The explicitly ecological piece on Marvin Gaye’s What’s Going On was Mercy Mercy Me (The Ecology), which, like a lot of his music at the time, fuses a clear-eyed realism with an optimistic, gospel-tinged sense of possibility. I’m not sure where this video comes from (or why David Bowie appears in it), but the shots of people (heads, notably) in thought underlines the sober message of “think, man” — something that was possible in cooler, more reflective times. Michael Franti’s “Everyday Life Has Become a Health Risk” (no video available) tries to do this as well, though less coolly than some of the Disposable Heroes of Hiphoprisy’s other songs, like “Music and Politics.”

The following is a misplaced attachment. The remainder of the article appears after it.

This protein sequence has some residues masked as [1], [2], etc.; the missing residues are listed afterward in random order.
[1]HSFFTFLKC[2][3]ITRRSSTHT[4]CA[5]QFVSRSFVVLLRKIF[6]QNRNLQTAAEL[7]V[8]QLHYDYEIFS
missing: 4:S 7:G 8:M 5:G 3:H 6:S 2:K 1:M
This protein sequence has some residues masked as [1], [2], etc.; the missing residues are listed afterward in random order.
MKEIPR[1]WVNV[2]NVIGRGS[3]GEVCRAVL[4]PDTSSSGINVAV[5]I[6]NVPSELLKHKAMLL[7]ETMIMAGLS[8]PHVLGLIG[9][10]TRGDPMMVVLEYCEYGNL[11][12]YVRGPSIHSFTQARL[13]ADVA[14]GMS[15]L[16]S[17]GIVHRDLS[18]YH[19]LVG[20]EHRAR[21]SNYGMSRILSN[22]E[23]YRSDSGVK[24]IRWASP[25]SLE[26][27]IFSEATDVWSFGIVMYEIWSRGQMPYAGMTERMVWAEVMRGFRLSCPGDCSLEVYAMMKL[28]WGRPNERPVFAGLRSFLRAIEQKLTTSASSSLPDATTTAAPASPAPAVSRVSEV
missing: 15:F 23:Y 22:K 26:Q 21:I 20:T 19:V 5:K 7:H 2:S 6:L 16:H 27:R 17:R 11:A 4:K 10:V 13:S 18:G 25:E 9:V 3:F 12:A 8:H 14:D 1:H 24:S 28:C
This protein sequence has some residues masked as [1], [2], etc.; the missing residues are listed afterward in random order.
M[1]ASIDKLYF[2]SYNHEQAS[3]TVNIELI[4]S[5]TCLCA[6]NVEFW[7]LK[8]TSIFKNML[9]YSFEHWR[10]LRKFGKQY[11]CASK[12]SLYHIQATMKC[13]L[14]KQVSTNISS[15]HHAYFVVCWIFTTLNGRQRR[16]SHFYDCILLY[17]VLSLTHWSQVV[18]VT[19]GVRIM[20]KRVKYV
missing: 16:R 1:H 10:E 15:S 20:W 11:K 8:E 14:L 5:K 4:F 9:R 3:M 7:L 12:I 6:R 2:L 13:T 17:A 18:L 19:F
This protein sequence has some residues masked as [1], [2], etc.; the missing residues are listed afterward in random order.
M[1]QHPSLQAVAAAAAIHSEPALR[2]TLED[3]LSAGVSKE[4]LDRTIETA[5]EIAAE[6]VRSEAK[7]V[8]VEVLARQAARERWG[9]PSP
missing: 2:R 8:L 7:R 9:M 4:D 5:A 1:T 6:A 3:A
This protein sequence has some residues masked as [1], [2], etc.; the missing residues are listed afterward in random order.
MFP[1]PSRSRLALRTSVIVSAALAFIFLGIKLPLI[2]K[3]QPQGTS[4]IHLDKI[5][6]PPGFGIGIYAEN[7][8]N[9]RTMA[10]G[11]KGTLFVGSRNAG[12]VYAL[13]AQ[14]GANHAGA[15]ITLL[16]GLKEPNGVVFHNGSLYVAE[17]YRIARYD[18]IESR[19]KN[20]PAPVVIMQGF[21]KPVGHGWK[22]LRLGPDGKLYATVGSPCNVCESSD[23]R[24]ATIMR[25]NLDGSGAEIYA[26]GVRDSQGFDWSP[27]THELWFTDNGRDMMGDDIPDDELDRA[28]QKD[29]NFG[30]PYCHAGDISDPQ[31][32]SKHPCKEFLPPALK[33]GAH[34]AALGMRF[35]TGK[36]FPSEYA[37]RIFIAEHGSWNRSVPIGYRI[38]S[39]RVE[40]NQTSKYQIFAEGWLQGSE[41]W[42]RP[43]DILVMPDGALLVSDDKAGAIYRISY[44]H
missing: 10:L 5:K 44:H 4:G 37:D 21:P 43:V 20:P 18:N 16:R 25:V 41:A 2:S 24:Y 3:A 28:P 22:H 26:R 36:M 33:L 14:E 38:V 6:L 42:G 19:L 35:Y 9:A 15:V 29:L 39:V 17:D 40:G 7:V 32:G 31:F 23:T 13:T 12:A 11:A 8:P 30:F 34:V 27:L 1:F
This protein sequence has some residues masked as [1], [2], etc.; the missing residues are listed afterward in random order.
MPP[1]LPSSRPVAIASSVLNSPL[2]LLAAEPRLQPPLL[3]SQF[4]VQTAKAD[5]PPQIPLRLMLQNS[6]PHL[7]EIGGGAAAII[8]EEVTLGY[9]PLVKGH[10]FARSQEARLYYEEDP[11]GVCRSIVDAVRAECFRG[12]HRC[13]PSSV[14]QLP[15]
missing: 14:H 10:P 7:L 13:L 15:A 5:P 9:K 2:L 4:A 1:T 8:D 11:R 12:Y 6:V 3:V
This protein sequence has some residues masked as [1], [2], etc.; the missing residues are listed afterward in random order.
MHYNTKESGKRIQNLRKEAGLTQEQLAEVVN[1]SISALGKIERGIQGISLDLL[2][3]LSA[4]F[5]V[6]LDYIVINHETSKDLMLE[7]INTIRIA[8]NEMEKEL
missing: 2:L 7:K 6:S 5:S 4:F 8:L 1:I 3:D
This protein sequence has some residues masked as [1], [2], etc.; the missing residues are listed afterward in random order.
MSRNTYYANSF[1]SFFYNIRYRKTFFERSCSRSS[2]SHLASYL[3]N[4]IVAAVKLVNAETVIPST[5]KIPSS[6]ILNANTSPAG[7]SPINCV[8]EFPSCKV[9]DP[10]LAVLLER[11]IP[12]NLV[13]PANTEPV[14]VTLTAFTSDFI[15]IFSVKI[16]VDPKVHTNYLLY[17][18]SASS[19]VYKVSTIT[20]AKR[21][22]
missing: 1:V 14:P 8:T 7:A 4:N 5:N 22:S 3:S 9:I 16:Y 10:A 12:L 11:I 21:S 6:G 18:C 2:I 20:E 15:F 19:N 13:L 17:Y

Gaye and Jackson shared Motown, at the time at least, and with Motor City’s demise and potential eco-revival, there’s a story to be told about Detroit, black music, and ecology somewhere in there (cf. George Clinton and Parliament-Funkadelic, technoists Derrick May, Juan Atkins, Kevin Saunderson, et al.).

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